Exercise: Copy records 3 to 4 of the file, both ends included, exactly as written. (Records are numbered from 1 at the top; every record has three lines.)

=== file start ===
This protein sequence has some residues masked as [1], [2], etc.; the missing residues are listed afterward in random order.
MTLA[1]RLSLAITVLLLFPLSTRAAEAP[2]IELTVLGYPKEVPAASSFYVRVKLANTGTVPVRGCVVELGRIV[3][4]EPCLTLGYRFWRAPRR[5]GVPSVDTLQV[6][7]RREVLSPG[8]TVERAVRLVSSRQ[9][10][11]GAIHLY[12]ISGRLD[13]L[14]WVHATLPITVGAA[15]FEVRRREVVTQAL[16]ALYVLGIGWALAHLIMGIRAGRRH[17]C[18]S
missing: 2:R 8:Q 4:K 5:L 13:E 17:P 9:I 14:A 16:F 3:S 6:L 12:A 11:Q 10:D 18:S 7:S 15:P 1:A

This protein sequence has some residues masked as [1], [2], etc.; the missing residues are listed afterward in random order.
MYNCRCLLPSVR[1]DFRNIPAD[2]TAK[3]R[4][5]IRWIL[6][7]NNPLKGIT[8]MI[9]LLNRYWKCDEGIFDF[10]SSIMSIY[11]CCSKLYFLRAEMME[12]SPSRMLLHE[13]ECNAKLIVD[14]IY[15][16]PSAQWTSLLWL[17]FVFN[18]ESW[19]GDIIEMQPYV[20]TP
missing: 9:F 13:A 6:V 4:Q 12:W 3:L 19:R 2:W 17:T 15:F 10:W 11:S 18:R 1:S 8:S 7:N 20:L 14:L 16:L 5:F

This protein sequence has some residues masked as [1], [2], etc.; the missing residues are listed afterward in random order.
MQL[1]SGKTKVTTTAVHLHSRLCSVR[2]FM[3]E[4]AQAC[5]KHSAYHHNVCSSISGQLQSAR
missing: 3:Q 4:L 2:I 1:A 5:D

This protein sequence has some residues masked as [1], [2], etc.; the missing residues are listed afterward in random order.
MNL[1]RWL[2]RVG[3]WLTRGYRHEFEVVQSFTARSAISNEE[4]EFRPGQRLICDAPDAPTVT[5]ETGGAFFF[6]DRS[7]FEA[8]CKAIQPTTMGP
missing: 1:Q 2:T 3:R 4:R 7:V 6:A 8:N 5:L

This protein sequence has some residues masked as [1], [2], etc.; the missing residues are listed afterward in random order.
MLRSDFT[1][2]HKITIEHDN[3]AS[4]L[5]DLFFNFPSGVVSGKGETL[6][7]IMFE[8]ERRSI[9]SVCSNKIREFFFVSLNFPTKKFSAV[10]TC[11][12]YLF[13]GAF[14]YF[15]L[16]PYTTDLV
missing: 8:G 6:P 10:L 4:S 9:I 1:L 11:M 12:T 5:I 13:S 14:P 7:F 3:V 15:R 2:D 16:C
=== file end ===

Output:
This protein sequence has some residues masked as [1], [2], etc.; the missing residues are listed afterward in random order.
MQL[1]SGKTKVTTTAVHLHSRLCSVR[2]FM[3]E[4]AQAC[5]KHSAYHHNVCSSISGQLQSAR
missing: 3:Q 4:L 2:I 1:A 5:D

This protein sequence has some residues masked as [1], [2], etc.; the missing residues are listed afterward in random order.
MNL[1]RWL[2]RVG[3]WLTRGYRHEFEVVQSFTARSAISNEE[4]EFRPGQRLICDAPDAPTVT[5]ETGGAFFF[6]DRS[7]FEA[8]CKAIQPTTMGP
missing: 1:Q 2:T 3:R 4:R 7:V 6:A 8:N 5:L